Our R&D activities can be summed up in our core value proposition and corporate claim: “engineering for a better world.” By developing more efficient products and process solutions, GEA contributes to the responsible development of value creation processes, sustainable management and the protection of the natural environment. In addition to our own in-house R&D activities, GEA participates in diverse projects which involve customers, suppliers as well as research partners, the public sector and selected start-ups.
For this reason, a number of key R&D efforts focus on the development of efficient process technologies and their contribution to value creation processes. Following this strategy, GEA is able to positively contribute to mitigating the effects of macroeconomic trends, such as growing world population, urbanization and rising energy costs. These trends and effects are particularly relevant for our customers in the food and pharmaceutical sectors, where consumers expect very high standards to be met in terms of the safety, quality and service life of their products, a challenge that may only be met with the help of industrial process engineering.
Algae has an important role to play given its high nutritional value and usability in diverse applications. If produced at scale, algae can be used in feed and feed additives, biostimulants, biofertilizers and biopesticides. To this end, GEA is participating in the EU Horizon 2020 project, SABANA (Sustainable Algae Biorefinery for Agriculture and Aquaculture), which has set up a microalgae cultivation and production facility in Spain.
As part of the EU-funded Pro-Enrich project, GEA is working with food manufacturers to develop functional proteins and bioactive ingredients from olive, rapeseed, tomato and citrus fruit side streams for use in food, cosmetics, pet food and adhesives.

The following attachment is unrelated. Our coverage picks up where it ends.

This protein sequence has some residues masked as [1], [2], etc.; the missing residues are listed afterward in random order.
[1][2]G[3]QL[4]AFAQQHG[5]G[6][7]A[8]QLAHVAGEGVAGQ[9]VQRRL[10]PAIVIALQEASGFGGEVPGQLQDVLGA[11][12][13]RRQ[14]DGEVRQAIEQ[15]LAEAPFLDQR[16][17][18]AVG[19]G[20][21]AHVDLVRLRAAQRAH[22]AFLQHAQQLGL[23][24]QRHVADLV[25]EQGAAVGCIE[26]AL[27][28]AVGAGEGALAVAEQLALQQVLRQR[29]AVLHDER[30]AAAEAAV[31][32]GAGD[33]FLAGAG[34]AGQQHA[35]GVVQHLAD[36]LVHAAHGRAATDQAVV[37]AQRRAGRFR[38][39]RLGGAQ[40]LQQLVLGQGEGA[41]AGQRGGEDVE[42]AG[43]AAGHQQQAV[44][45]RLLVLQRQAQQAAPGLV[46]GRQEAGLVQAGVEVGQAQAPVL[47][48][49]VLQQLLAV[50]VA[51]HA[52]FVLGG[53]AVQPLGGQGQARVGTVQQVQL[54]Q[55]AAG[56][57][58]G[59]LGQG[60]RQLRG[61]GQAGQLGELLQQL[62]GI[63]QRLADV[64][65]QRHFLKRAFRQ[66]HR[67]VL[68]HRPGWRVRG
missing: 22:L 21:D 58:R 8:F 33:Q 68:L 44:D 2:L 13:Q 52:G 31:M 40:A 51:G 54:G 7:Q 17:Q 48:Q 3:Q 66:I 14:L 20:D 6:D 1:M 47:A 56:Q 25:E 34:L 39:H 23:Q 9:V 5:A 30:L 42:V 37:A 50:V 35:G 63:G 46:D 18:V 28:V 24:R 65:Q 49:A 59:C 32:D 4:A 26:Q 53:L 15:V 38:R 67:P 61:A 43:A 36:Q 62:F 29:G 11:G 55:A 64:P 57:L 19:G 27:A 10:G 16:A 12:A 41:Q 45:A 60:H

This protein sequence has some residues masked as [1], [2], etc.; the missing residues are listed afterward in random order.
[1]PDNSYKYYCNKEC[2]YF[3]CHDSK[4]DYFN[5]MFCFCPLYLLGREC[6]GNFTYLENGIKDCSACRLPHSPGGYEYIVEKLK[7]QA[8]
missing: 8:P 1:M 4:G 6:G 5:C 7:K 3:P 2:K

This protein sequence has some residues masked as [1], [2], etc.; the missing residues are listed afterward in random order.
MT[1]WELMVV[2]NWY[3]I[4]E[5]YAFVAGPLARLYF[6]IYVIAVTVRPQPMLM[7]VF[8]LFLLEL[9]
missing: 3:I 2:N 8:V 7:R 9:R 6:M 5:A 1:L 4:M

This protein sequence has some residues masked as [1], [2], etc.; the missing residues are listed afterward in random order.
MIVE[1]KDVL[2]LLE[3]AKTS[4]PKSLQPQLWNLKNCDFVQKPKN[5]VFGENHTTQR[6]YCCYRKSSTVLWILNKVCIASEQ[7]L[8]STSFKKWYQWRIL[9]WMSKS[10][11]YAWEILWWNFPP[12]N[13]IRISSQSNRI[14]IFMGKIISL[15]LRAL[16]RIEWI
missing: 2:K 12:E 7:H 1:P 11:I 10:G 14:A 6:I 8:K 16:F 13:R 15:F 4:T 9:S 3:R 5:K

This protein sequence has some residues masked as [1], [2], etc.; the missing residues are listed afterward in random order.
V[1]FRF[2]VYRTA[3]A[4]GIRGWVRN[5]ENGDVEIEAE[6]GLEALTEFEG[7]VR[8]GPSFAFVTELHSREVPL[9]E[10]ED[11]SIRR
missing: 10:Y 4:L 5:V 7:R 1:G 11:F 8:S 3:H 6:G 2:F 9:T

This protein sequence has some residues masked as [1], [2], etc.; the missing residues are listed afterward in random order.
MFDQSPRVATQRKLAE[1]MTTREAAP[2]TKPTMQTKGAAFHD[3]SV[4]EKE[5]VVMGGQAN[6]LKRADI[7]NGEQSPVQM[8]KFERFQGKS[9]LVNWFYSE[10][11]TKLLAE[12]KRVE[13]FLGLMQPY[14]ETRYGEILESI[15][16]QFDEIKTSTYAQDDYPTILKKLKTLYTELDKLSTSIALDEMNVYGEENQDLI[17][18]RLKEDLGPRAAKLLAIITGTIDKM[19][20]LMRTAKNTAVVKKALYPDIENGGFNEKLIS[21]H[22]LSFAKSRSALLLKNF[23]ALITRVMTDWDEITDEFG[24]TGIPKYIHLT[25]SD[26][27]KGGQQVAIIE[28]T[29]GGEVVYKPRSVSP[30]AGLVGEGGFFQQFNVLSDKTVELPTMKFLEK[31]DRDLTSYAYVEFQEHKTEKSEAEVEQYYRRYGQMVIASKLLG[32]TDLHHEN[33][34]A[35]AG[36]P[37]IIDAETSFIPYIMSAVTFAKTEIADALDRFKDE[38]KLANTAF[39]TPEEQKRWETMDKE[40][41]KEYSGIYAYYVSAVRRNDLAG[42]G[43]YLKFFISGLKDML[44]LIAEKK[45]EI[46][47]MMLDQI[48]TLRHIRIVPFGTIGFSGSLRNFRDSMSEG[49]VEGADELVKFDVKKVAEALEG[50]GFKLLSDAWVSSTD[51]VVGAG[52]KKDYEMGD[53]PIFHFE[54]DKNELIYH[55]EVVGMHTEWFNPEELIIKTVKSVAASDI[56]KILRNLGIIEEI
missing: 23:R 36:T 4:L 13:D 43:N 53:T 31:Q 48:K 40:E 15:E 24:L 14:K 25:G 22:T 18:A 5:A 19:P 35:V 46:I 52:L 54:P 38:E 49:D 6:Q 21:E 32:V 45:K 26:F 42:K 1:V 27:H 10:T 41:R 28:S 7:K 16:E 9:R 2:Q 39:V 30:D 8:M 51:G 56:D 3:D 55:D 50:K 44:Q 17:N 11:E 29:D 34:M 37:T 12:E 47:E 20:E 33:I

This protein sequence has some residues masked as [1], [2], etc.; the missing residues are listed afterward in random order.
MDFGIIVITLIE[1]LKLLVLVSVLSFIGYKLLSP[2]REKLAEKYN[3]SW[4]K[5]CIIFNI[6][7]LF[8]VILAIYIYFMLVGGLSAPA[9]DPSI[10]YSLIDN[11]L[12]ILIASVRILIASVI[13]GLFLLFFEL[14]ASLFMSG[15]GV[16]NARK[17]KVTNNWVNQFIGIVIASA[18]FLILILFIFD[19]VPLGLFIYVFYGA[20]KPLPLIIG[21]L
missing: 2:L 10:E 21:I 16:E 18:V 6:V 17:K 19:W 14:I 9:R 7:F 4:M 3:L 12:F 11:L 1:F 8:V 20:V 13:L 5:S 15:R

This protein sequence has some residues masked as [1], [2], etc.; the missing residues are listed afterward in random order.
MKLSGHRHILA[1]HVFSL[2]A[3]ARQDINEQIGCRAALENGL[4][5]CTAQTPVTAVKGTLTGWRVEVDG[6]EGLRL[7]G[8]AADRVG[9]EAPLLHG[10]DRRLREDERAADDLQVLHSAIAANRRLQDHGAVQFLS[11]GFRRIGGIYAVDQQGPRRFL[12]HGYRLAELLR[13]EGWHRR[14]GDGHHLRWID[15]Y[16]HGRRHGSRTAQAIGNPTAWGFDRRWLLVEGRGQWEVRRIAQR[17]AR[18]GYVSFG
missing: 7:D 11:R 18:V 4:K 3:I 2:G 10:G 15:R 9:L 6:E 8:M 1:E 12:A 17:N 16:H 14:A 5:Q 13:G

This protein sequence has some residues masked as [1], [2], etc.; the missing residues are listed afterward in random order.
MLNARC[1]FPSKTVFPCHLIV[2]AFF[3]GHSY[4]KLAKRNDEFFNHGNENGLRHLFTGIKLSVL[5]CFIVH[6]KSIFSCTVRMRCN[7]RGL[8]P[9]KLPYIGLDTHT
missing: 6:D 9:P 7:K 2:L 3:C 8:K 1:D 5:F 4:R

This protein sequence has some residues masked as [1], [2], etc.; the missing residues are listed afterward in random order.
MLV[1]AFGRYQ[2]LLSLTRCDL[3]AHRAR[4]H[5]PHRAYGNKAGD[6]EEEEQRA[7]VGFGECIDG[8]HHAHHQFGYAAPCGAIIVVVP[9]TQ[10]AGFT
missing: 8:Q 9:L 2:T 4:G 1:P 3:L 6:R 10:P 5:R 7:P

The environmental impact of conventional protein production within the agriculture and fish industries requires action and will worsen as the population grows. Insects, a valuable source of protein and fat, could be a solution, as their breeding and maintenance require fewer resources when compared with their nutritional benefits. As a substitute for fish meal, they also reduce overfishing of the oceans.
Bilge water on ships is generated by the ingress of salt water combined with leaking cooling water, fuel oil and lubricating oil. The GEA BilgeMaster – a separator designed specifically for cleaning bilge water – guarantees a residual oil content of less than 5 parts per million (ppm) in treated bilge water; the International Maritime Organization requires residual oil content of less than 15 ppm.
Animal health, product quality, productivity and profitability are key in the dairy industry. To that end, GEA launched a cell counting sensor GEA DairyMilk M6850, the world's first somatic cell counting system that focuses on each udder quarter individually throughout the milking process. This award-winning technology shortens treatment times as well as the healing process, ensure the productivity and health of dairy herds.
> 69 applications filed for new patent families in 2018
> Roughly 1,000 patent families held by GEA
> Roughly 4,700 individual GEA patents held